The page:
‘Busy dealer’ trafficked drugs to fuel his own addiction
A "BUSY street-level dealer" from Bowen who was trafficking drugs to pay for his own addiction was found to have attempted to supply drugs almost 100 times.
Kyle Robin McTackett, 22, pleaded guilty to 18 charges in Bowen District Court, including trafficking marijuana from March 2018 until May 2019, supplying dangerous drugs and producing dangerous drugs.
Police executed a warrant on a Bowen property on May 3, 2019, where McTackett was living at the time, where they noticed a hydroponic marijuana crop being grown in a room next to his bedroom, according to the facts of the case read to the court by Judge Gregory Lynham.
The court heard the hydroponic setup was "quite sophisticated" with insulated lined walls, power packs, watering system and ducting.
Judge Lynham said a woman at the property made admissions it was hers, however photos on McTackett's iPad showed multiple photos of plants in production some time before the warrant was issued.
Crown Prosecutor Monique Sheppard said investigations into McTackett's phone and message services revealed he was a "busy, street-level dealer in cannabis".
Over the 14 month trafficking period, Ms Sheppard said there were 33 drug supplies and up to 92 attempts to supply.
Ms Sheppard said McTackett was "obviously motivated by profit", referring to a message McTackett sent to a potential buyer, which said he was "just making money".
McTackett also faced 11 counts of supplying dangerous drugs, the most serious being 3.5 grams of methamphetamine.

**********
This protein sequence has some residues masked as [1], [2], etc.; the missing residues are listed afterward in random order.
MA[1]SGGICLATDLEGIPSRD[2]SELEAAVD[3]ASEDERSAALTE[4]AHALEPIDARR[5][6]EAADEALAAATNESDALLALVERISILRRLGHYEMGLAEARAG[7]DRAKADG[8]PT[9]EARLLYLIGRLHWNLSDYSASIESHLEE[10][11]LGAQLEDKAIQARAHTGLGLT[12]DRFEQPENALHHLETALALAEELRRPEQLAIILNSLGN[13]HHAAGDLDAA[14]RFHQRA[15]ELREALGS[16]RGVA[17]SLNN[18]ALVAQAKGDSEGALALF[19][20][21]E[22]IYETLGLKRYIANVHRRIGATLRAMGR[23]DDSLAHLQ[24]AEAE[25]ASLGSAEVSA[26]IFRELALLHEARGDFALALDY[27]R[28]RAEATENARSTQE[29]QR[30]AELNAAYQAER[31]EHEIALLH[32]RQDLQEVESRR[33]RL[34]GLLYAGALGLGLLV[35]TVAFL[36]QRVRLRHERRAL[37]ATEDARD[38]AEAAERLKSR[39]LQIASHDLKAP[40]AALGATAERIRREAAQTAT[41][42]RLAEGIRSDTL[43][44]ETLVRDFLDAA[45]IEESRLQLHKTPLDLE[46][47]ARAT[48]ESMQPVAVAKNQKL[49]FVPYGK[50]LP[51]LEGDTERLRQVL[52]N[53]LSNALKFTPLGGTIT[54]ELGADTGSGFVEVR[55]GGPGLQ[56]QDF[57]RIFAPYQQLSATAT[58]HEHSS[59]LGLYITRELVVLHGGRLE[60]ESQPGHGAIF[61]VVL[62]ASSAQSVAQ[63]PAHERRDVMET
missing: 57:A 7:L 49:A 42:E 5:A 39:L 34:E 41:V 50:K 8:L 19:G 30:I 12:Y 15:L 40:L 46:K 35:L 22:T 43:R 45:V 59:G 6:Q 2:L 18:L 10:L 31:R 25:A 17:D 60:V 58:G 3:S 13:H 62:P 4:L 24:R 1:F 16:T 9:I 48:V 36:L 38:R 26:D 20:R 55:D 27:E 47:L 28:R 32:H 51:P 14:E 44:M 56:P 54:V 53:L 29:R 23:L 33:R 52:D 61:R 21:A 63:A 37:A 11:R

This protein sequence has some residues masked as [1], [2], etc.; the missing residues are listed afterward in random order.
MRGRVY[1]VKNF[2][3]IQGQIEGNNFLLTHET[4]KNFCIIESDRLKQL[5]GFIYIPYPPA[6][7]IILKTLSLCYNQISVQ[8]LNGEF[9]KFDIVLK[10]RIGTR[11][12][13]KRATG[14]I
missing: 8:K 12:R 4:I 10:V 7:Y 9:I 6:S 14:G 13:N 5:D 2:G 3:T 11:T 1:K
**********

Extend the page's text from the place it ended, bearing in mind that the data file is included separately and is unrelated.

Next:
Defence lawyer Frank Richards said McTackett was "born to a broken home", however had a good record of employment and a "stable productive relationship".
Mr Ricards said McTackett had struggled with mental health, which had led him to be addicted to marijuana and, more recently, methamphetamines.
He said there was very little profit made from the trafficking, with funds returning to fuel his own drug addiction.
Mr Richards said McTackett had spent a large portion of the trafficking period in Townsville estranged from his family.
In sentencing, Judge Lynham considered McTackett's previous criminal history, including a 2015 sentencing for trafficking marijuana.
"The simple reality is if you don't do something about the drugs, you will reoffend," he said.
"You are fortunate to have family here to support you, make sure you repay them by never touching drugs again - or I promise you, you will lose them."
McTackett received a total of 18 jail sentences ranging from three months to three years, all to be served concurrently.
His parole was set for December 24 this year.